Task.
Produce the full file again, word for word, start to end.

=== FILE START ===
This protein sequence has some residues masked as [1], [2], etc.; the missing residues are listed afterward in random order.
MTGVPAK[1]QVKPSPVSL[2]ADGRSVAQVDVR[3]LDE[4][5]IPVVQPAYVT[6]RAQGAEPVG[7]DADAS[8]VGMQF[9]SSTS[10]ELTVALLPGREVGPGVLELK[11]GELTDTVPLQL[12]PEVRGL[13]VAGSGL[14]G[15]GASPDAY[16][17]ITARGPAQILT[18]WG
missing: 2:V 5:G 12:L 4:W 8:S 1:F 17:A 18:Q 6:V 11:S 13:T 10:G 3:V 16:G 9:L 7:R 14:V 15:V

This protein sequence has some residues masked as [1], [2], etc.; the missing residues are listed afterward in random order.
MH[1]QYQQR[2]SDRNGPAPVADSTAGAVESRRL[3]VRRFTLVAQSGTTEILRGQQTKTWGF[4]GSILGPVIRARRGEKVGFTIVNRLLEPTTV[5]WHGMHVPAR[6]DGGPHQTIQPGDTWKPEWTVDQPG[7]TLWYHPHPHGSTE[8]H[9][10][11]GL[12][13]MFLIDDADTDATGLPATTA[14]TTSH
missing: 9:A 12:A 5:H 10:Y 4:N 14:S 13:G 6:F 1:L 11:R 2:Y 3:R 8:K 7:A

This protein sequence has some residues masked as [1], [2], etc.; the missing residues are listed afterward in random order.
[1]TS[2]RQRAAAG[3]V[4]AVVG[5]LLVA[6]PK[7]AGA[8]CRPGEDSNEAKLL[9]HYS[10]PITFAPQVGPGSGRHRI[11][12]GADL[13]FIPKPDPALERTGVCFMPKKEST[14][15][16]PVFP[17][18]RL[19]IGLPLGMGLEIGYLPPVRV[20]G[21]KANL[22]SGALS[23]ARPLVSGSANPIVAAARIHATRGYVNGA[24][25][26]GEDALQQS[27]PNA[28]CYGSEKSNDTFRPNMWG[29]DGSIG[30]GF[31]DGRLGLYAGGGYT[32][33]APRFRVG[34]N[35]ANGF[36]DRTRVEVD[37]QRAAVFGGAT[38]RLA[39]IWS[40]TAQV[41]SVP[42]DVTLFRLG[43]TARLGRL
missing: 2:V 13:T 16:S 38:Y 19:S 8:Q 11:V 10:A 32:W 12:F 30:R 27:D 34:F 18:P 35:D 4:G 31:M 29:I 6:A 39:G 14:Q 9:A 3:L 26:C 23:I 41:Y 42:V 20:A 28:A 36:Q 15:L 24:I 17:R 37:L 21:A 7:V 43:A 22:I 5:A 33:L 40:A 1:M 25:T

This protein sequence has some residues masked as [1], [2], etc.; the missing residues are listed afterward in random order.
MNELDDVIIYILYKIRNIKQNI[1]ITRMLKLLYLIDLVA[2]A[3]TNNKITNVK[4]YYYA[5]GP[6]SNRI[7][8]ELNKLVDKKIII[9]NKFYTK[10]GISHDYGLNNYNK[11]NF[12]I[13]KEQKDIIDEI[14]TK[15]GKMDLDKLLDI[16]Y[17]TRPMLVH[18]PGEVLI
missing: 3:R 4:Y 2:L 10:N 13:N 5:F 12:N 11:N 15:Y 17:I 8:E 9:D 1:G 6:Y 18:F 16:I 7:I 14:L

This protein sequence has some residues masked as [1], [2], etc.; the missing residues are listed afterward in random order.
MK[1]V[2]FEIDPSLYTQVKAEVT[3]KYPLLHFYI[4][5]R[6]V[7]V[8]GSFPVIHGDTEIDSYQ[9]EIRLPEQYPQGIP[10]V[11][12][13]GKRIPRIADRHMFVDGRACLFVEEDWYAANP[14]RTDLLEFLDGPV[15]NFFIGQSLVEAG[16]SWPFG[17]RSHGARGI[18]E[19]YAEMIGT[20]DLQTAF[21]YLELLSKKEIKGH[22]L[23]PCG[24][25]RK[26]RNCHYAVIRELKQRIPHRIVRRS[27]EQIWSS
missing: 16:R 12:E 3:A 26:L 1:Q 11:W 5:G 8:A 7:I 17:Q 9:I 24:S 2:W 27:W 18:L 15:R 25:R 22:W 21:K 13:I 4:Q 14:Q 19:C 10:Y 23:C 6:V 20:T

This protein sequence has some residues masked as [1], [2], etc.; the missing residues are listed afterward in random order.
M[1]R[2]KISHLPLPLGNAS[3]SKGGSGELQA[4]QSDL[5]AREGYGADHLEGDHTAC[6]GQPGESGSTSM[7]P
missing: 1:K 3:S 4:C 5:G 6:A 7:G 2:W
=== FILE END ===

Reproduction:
This protein sequence has some residues masked as [1], [2], etc.; the missing residues are listed afterward in random order.
MTGVPAK[1]QVKPSPVSL[2]ADGRSVAQVDVR[3]LDE[4][5]IPVVQPAYVT[6]RAQGAEPVG[7]DADAS[8]VGMQF[9]SSTS[10]ELTVALLPGREVGPGVLELK[11]GELTDTVPLQL[12]PEVRGL[13]VAGSGL[14]G[15]GASPDAY[16][17]ITARGPAQILT[18]WG
missing: 2:V 5:G 12:L 4:W 8:S 1:F 17:A 18:Q 6:V 11:S 13:T 10:G 3:V 16:G 9:L 7:R 14:V 15:V

This protein sequence has some residues masked as [1], [2], etc.; the missing residues are listed afterward in random order.
MH[1]QYQQR[2]SDRNGPAPVADSTAGAVESRRL[3]VRRFTLVAQSGTTEILRGQQTKTWGF[4]GSILGPVIRARRGEKVGFTIVNRLLEPTTV[5]WHGMHVPAR[6]DGGPHQTIQPGDTWKPEWTVDQPG[7]TLWYHPHPHGSTE[8]H[9][10][11]GL[12][13]MFLIDDADTDATGLPATTA[14]TTSH
missing: 9:A 12:A 5:H 10:Y 4:N 14:S 13:G 6:F 1:L 11:R 2:Y 3:R 8:K 7:A

This protein sequence has some residues masked as [1], [2], etc.; the missing residues are listed afterward in random order.
[1]TS[2]RQRAAAG[3]V[4]AVVG[5]LLVA[6]PK[7]AGA[8]CRPGEDSNEAKLL[9]HYS[10]PITFAPQVGPGSGRHRI[11][12]GADL[13]FIPKPDPALERTGVCFMPKKEST[14][15][16]PVFP[17][18]RL[19]IGLPLGMGLEIGYLPPVRV[20]G[21]KANL[22]SGALS[23]ARPLVSGSANPIVAAARIHATRGYVNGA[24][25][26]GEDALQQS[27]PNA[28]CYGSEKSNDTFRPNMWG[29]DGSIG[30]GF[31]DGRLGLYAGGGYT[32][33]APRFRVG[34]N[35]ANGF[36]DRTRVEVD[37]QRAAVFGGAT[38]RLA[39]IWS[40]TAQV[41]SVP[42]DVTLFRLG[43]TARLGRL
missing: 2:V 13:T 16:S 38:Y 19:S 8:Q 11:V 10:A 32:W 12:F 30:R 27:D 34:F 18:P 35:D 4:G 31:M 29:I 6:A 39:G 14:Q 9:A 3:L 26:C 23:I 41:Y 42:V 20:A 28:A 36:Q 15:L 24:I 17:R 37:L 21:A 7:V 43:A 22:I 5:A 33:L 40:A 1:M 25:T

This protein sequence has some residues masked as [1], [2], etc.; the missing residues are listed afterward in random order.
MNELDDVIIYILYKIRNIKQNI[1]ITRMLKLLYLIDLVA[2]A[3]TNNKITNVK[4]YYYA[5]GP[6]SNRI[7][8]ELNKLVDKKIII[9]NKFYTK[10]GISHDYGLNNYNK[11]NF[12]I[13]KEQKDIIDEI[14]TK[15]GKMDLDKLLDI[16]Y[17]TRPMLVH[18]PGEVLI
missing: 3:R 4:Y 2:L 10:N 13:N 5:F 12:N 11:N 15:Y 17:I 8:E 9:D 1:G 6:Y 18:F 16:I 7:I 14:L

This protein sequence has some residues masked as [1], [2], etc.; the missing residues are listed afterward in random order.
MK[1]V[2]FEIDPSLYTQVKAEVT[3]KYPLLHFYI[4][5]R[6]V[7]V[8]GSFPVIHGDTEIDSYQ[9]EIRLPEQYPQGIP[10]V[11][12][13]GKRIPRIADRHMFVDGRACLFVEEDWYAANP[14]RTDLLEFLDGPV[15]NFFIGQSLVEAG[16]SWPFG[17]RSHGARGI[18]E[19]YAEMIGT[20]DLQTAF[21]YLELLSKKEIKGH[22]L[23]PCG[24][25]RK[26]RNCHYAVIRELKQRIPHRIVRRS[27]EQIWSS
missing: 16:R 12:E 3:A 26:L 1:Q 11:W 5:G 8:A 7:I 17:Q 9:I 24:S 2:W 27:W 18:L 15:R 25:R 22:W 21:K 13:I 4:Q 14:Q 19:C 10:Y 23:C 6:V 20:T

This protein sequence has some residues masked as [1], [2], etc.; the missing residues are listed afterward in random order.
M[1]R[2]KISHLPLPLGNAS[3]SKGGSGELQA[4]QSDL[5]AREGYGADHLEGDHTAC[6]GQPGESGSTSM[7]P
missing: 1:K 3:S 4:C 5:G 6:A 7:G 2:W